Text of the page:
Date of Award

5-2020

Document Type

Thesis

Degree Name

Master of Arts (MA)

College/School

College of Humanities and Social Sciences

Department/Program

Psychology

Thesis Sponsor/Dissertation Chair/Project Chair

Jennifer Bragger

Committee Member

Valerie Sessa

Committee Member

John Kulas

Subject(s)

Leadership--Psychological aspects

Abstract

The conceptualization of shared leadership is still in its early stages, and the research on the measurement of shared leadership differs greatly. This study aims to identify how a sample of college students from a public university understand the structure and process of outcomes based on relevant research regarding leadership identity development theories. Based on this understanding, this paper also examines how understanding leadership potentially impacts the amount of shared leadership a student reports within their team, taking into consideration the two primary approaches of shared leadership. Finally, the study investigates how reported shared leadership impacts team effectiveness, reported by project grades. Overall, the results show that college students significantly differ in how they view the structure of leadership on average, but this difference does not impact reported shared leadership or effectiveness. Within the DAC model, the amount of commitment a student reports as an outcome of leadership positively predicts the amount of shared leadership within the group. Based on these results, there is an evident influence between development and reported shared leadership, but further research is necessary to clarify findings.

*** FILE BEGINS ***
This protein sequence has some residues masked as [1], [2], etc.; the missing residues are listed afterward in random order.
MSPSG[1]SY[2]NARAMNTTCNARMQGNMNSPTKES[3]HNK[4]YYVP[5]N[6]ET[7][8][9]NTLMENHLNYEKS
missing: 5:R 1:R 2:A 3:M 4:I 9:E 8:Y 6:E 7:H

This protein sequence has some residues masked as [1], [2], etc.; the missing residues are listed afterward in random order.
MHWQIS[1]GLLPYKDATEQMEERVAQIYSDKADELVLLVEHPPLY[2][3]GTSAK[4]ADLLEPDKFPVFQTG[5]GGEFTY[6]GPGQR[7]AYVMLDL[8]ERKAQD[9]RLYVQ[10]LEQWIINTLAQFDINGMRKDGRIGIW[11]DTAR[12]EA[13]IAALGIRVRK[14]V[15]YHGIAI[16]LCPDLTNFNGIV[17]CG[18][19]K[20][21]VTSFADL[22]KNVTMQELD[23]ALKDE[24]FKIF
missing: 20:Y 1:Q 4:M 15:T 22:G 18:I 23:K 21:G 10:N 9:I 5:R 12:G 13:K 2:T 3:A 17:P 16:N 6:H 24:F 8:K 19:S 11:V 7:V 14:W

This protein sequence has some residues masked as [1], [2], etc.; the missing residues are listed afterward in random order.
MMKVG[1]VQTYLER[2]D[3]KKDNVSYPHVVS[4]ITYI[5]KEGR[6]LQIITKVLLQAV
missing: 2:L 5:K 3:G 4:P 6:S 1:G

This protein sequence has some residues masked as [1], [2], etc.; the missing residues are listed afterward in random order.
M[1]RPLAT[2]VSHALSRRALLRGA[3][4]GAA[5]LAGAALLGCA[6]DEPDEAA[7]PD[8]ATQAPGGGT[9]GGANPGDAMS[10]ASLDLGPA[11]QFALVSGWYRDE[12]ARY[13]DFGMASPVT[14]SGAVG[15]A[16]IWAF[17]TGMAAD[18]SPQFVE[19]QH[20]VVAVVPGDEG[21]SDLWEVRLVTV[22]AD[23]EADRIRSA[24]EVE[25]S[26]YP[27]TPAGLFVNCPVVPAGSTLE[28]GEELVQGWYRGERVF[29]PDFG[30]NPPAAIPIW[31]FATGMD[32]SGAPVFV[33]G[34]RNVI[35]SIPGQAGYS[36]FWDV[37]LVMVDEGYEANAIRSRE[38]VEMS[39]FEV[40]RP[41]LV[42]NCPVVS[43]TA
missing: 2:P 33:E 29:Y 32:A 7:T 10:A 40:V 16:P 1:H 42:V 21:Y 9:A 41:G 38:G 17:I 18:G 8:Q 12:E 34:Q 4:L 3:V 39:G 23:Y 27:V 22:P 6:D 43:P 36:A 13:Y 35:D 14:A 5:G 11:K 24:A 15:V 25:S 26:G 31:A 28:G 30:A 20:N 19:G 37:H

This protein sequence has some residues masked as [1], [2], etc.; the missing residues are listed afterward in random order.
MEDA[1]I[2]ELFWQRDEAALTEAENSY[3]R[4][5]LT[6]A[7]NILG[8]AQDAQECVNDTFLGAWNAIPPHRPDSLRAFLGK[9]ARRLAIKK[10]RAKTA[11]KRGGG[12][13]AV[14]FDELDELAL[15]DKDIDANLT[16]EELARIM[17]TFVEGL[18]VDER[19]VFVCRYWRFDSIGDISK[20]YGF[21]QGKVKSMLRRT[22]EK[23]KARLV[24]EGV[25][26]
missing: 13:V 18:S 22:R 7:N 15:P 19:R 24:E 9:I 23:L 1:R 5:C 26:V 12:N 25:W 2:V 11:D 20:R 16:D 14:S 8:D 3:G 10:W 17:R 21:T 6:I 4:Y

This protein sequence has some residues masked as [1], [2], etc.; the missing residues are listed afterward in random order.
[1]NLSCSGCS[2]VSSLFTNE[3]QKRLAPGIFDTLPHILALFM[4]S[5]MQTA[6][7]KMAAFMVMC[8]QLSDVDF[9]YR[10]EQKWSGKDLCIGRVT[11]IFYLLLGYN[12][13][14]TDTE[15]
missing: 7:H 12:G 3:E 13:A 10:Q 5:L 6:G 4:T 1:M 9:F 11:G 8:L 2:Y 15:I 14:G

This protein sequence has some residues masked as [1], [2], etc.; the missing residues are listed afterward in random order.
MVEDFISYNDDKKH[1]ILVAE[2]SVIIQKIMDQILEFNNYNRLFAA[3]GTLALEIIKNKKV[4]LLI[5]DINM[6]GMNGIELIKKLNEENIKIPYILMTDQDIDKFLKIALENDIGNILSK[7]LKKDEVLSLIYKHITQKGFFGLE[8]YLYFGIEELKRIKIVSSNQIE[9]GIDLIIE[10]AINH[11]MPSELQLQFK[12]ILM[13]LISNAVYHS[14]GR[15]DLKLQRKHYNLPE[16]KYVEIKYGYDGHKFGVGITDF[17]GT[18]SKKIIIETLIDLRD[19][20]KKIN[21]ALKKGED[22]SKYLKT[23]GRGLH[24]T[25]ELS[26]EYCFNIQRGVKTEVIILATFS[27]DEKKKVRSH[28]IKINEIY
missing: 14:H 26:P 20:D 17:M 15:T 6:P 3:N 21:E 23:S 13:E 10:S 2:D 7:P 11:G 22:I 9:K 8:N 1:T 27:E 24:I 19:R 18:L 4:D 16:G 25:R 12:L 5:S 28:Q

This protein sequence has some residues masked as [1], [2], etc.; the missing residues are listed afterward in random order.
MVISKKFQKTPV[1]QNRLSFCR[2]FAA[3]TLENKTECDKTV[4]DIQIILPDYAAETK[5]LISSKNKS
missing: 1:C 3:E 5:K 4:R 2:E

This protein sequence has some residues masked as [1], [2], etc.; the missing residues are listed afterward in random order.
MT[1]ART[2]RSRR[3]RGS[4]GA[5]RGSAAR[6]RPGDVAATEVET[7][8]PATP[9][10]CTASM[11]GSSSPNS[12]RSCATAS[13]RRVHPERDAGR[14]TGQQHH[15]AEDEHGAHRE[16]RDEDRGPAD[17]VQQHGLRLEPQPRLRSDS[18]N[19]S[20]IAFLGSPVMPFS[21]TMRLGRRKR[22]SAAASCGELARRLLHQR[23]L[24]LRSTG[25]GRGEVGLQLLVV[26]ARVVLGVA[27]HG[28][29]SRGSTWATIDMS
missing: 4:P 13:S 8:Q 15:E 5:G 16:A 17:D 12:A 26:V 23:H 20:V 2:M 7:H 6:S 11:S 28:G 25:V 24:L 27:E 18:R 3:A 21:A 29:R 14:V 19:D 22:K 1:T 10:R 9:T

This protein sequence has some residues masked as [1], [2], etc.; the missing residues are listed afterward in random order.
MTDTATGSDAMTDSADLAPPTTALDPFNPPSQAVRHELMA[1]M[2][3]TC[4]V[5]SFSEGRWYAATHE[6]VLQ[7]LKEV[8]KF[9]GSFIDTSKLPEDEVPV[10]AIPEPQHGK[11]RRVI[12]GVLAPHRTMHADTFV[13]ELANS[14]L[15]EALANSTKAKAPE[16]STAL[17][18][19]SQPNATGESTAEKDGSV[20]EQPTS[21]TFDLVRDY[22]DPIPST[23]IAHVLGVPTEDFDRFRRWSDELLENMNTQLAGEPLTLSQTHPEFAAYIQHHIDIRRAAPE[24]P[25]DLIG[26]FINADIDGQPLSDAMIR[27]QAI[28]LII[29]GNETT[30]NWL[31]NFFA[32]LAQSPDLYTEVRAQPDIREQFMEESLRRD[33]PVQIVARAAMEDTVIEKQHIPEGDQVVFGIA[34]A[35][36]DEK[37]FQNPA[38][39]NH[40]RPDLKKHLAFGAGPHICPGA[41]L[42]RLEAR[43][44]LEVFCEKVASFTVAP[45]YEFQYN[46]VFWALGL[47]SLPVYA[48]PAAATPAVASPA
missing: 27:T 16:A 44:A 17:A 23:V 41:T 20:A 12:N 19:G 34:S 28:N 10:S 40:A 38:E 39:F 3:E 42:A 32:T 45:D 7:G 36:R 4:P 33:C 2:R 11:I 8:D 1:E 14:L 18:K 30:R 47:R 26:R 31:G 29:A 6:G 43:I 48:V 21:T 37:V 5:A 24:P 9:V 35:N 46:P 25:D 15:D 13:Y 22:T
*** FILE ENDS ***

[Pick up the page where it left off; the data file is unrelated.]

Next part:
File Format

PDF

Included in

Psychology Commons

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